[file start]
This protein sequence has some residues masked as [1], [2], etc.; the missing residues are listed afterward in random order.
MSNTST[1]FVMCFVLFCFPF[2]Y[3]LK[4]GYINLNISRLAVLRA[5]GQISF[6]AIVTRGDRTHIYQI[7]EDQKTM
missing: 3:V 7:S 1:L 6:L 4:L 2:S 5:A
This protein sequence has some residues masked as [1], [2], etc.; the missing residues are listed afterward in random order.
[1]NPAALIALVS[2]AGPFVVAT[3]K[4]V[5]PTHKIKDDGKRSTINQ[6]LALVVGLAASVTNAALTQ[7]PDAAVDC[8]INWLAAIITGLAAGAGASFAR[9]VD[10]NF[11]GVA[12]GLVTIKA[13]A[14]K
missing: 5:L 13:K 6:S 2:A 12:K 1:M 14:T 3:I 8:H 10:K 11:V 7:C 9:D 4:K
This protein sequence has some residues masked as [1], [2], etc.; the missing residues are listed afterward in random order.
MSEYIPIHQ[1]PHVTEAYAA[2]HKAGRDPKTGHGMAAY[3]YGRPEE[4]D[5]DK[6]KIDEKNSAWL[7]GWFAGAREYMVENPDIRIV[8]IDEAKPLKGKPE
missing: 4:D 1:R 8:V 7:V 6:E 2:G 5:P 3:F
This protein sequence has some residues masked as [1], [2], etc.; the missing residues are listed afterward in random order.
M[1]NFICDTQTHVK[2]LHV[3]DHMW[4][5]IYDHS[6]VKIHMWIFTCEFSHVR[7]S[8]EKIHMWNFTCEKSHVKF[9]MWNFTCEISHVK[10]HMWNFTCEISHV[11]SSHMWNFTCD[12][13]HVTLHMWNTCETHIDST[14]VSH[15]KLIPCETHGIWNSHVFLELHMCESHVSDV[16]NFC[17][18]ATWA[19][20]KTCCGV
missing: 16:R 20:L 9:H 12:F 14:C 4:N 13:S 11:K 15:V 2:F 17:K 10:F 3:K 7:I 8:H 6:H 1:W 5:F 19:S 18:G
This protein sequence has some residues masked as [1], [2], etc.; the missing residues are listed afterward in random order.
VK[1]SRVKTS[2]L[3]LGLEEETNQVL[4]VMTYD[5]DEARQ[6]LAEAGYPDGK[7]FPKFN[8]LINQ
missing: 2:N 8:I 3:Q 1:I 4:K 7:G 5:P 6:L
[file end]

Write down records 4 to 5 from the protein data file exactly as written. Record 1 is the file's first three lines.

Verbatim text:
This protein sequence has some residues masked as [1], [2], etc.; the missing residues are listed afterward in random order.
M[1]NFICDTQTHVK[2]LHV[3]DHMW[4][5]IYDHS[6]VKIHMWIFTCEFSHVR[7]S[8]EKIHMWNFTCEKSHVKF[9]MWNFTCEISHVK[10]HMWNFTCEISHV[11]SSHMWNFTCD[12][13]HVTLHMWNTCETHIDST[14]VSH[15]KLIPCETHGIWNSHVFLELHMCESHVSDV[16]NFC[17][18]ATWA[19][20]KTCCGV
missing: 16:R 20:L 9:H 12:F 14:C 4:N 13:S 11:K 15:V 2:F 17:K 10:F 3:K 7:I 8:H 6:H 1:W 5:F 19:S 18:G
This protein sequence has some residues masked as [1], [2], etc.; the missing residues are listed afterward in random order.
VK[1]SRVKTS[2]L[3]LGLEEETNQVL[4]VMTYD[5]DEARQ[6]LAEAGYPDGK[7]FPKFN[8]LINQ
missing: 2:N 8:I 3:Q 1:I 4:K 7:G 5:P 6:L